I wish Jean Rhys could have seen this movie.   I am not sure if she would have liked it or not but I wish she could have gotten some money from it.    There are some very interesting and intelligent comments on my blog left by those who felt Jean Rhys was unjust to Rochester.   I read Jane Eyre for the first time about ten days after reading Wide Sargasso Sea.   I accept that maybe I was so mesmerized by the beauty of Jean Rhys's language that I may have given an overly anti-colonial reading of Rochester.   Whether Jean Rhys got Rochester right really does not affect the artistic merit of either work but Jane Eyre is much more than simply a great Victorian novel.   It is a cultural treasure of huge import and value so that makes it worth considering if Jean Rhys got it right.   I am still inclined to say, with some qualifiers of course, that she did.   I will reread Wide Sargasso Sea soon and will reread Jane Eyre after I read all the other Bronte novels I have not yet read.   You will understand this movie if you know the basic plot of Jane Eyre.   The scenery is lush and beautiful.    Some of the dialogue in the movie is just as written, which was so wonderful to hear it spoken.   I liked this movie a lot.



I am including this review for

The All About the Brontes Challenge and
The Read the Book, See the Movie Challenge

Mel u











7 comments:

cbjames said...

I've not seen this movie. I do count myself as a fan of both Jane Eyre and Wide Sargasso Sea. I've never considered the question of whether or not Jean Rhys got Rochester right. It's not an issue to me. I see him as two seperate characters in each novel. I should look into the movie version of them both.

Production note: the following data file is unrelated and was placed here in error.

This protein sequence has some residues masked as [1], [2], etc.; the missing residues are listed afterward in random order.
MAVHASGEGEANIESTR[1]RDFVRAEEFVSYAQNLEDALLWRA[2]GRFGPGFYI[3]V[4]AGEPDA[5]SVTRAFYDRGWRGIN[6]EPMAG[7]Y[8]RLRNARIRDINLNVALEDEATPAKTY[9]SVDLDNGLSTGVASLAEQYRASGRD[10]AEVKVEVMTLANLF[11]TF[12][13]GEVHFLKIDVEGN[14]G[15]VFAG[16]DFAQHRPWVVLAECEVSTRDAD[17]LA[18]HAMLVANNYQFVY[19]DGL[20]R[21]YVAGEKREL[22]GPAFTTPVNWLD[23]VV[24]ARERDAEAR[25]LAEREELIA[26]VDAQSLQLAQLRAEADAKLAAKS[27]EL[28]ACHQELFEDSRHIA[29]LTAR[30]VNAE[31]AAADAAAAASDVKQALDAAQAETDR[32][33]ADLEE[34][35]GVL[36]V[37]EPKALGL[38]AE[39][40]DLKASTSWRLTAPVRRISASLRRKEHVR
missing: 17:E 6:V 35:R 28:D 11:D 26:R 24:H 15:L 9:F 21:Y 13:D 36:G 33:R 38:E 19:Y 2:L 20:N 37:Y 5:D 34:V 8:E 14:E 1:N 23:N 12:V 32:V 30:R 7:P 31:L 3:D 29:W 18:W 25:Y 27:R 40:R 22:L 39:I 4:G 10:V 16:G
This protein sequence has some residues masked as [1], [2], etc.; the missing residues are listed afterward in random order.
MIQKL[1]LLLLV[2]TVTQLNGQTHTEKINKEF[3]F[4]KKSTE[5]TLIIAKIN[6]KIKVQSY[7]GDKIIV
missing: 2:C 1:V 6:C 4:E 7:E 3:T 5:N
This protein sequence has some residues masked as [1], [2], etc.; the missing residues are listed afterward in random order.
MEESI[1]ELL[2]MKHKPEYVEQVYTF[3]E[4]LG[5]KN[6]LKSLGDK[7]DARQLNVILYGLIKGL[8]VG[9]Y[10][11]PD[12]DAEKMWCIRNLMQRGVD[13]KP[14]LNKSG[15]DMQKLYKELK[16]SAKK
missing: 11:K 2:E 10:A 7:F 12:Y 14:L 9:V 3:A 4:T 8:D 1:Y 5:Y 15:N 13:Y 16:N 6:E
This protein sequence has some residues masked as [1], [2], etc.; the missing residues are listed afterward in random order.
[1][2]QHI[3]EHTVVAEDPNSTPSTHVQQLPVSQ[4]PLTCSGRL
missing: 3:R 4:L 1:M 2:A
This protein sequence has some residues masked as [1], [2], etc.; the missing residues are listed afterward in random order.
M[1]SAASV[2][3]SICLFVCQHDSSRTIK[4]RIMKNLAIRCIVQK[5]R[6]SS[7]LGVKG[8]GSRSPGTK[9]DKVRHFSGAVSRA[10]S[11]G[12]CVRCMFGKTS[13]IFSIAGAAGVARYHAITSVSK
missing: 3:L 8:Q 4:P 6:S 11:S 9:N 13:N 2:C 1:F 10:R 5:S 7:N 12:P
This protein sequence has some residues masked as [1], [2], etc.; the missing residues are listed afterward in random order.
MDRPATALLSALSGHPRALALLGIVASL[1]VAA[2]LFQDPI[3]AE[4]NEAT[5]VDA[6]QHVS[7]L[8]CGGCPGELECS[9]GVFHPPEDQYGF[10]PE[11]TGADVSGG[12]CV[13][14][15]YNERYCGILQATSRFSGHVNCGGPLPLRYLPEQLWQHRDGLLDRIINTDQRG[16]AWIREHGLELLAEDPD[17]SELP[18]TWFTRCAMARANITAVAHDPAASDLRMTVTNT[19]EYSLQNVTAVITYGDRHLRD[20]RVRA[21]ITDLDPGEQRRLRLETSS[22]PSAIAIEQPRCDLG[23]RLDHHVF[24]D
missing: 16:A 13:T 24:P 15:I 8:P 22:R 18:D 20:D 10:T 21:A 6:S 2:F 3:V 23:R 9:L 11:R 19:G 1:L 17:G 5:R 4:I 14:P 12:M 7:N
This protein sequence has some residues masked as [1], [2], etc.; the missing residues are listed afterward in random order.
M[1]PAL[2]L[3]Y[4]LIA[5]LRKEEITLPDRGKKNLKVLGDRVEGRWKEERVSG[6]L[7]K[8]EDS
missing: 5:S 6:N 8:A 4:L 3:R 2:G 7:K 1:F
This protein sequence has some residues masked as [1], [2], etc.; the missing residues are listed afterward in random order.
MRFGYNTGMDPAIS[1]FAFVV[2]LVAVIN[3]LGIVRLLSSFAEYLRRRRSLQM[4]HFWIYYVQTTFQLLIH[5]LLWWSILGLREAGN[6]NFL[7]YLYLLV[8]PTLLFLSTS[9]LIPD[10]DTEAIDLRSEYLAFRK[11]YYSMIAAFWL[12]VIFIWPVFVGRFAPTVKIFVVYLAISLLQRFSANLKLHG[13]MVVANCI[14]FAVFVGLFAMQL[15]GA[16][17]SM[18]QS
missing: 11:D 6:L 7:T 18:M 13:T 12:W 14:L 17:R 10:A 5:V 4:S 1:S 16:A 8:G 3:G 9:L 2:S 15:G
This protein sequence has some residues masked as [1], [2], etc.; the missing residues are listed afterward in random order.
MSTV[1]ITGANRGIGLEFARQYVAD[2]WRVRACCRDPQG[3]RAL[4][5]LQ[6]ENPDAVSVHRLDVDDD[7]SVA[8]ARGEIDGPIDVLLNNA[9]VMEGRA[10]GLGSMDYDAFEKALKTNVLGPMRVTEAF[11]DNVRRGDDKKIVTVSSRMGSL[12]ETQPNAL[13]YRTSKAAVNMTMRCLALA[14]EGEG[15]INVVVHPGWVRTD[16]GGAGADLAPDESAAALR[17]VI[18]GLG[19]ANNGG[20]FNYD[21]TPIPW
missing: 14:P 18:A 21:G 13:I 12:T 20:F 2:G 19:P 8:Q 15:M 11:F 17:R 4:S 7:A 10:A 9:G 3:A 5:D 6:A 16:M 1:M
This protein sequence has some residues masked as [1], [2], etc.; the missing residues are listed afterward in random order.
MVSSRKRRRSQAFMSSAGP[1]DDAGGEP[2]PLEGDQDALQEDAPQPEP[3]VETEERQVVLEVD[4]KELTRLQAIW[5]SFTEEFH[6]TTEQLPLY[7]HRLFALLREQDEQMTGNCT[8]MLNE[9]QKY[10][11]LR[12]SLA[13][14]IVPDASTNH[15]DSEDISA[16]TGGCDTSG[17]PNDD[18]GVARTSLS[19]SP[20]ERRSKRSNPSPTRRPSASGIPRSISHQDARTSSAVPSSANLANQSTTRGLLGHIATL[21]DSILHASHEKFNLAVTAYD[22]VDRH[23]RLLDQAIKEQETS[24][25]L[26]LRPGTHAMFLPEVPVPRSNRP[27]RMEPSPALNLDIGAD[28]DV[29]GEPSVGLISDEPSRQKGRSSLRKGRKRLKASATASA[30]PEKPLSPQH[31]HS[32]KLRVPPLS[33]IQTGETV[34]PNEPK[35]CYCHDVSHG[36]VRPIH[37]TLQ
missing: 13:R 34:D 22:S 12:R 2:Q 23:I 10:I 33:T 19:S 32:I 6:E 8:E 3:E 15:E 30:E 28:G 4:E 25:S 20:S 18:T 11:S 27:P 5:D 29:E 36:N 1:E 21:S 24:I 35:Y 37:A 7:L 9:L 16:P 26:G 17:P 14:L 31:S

Suko said...

I should look into getting this book, or seeing this movie, or both. Wide Saragossa Sea sounds like a story I need to experience.

Mrs. B. said...

As you know I love Jane Eyre, so I was happy to find a second hand copy last month of Wide Sargasso Sea. Still haven't read it but I'm looking forward to it after your review and I wish I could see the film too!

Traxy said...

Nathaniel Parker is lush! I think I've seen bits of this, years ago. Would like to see it again. Thanks for the review! :)

mel u said...

cbjames-I think I need to see some of the movie versions of Jane Eyre now-

Suko-I hope you will like both and would very much like to read your reaction-

Mrs B-I am glad you got a copy of Wide Sargasso Sea-seeing the movie will shape your view of the book so maybe as you said you should wait-only issue with waiting is the opportunity to see it on cable may not come back for a while

Traxy-I hope you get to see the full movie-I have watched it twice already-it may never come back on cable tv here in Manila-

dolcebellezza said...

I selected The Wide Sargasso Sea as one of my choices for the What's In a Name Challenge (it fits the body of water category), and it's also a Pulitzer I believe. I didn't know there was a film, but I want to read the book first. It's interesting to me that you read Jane Eyre after...I love that novel.

mel u said...

Dolcebellezza-I did not know there was a movie of the book either-just by a very lucky coincidence I found the movie starting as I was going through the channels-I ended up watching it twice-it is no longer on cable here in Manila-the movie will effect how you see the characters if you see it first-I will be eager to hear how you like the book